Inaugurating a meeting of state ministers in-charge of Housing, Urban Development and Local Self-government on'Techno-Legal Regime for Safer Construction in Disaster Prone Areas, Jagmohan said the Centre had already taken the lead for Delhi in this matter.
A notification had been issued in February, inviting suggestions and objections from the public for amendment of building by-laws in Delhi. The period to receive these ended Tuesday and the Centre would be moving quickly to amend the by-laws in the national capital, he added.
The Union Urban Development Ministry is also drafting a law to provide for the compulsory registration and licensing of engineers, builders and promoters to enforce their accountability. This could be used as a model legislation by the states to enact similar laws, Jagmohan said.
Stressing the need for putting in place a techno-legal regime for safer construction, Jagmohan said several deaths could have been avoided in Ahmedabad in the January 26 earthquake if the builders had followed structural safety and soil testing norms.
The minister regretted that the country lacked a culture of prevention and preparedness and said his ministry was adopting a four-pronged initiative based on technical and legal regimes, enforcement and education and awareness to help build this culture.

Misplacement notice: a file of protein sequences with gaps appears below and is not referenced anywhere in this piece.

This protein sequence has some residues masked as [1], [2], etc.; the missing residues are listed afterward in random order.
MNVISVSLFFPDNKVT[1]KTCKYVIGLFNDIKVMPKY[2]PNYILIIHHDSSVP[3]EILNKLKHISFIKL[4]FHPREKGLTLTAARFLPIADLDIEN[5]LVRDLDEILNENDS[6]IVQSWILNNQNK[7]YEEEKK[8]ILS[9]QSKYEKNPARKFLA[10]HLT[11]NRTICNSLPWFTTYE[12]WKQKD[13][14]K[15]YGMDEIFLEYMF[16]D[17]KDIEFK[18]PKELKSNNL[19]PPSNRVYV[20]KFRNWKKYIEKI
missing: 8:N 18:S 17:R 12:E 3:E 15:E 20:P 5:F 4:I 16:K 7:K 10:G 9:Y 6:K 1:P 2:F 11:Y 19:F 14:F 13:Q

To spread awareness about disaster-resistant technologies available in the country, the Urban Development Ministry would open building centres in different parts of the country. Thirty such centres are to be set up in Gujarat at a cost of Rs 45 million.
Jagmohan also released a Technology Dissemination Series compiled by the Housing and Urban Development Corporation and Habitat Polytech.
Chairman and Managing Director of HUDCO V Suresh said the series comprised 12 pocket books featuring cost effective technologies using local resources and developed by indigenous research and development centres.
Talking about the reconstruction of the quake-hit areas of Gujarat, Jagmohan said the ministry had drawn up a blue print for the complete re-planning and re-development of areas like Bhuj, Anjar, Rapar and Bachau, which had been completely devastated in the temblor.
Gujarat Additional Chief Secretary Manjula Subramanyam said the state had set up a disaster management authority under the chairmanship of the chief minister to prepare adequate relief and
Building centres set up with the help of HUDCO would start functioning from this week. The state was also going to adopt amended building by-laws and was also awaiting the Centre's draft bill on enforcing accountability of engineers and builders, she added.
The January earthquake had also laid bare the inadequate resources for mounting relief and rescue operations and the state would focus on revamping these, she said.
Earlier, in a presentation made to the delegates, the Indian subcontinent was described as among the world's most disaster prone areas. While 54% of the landmass was vulnerable to earthquakes, 8% was vulnerable to cyclones and 5% to floods.
About one million houses were damaged every year in disasters like floods and cyclones while hundreds were killed. All this imposed a terrible socio-economic cost on the country and its people. There was thus a need to shift the strategy from a post-disaster and reactive one to a pre-disaster and pro-active approach.
Gujarat quake and aftermath
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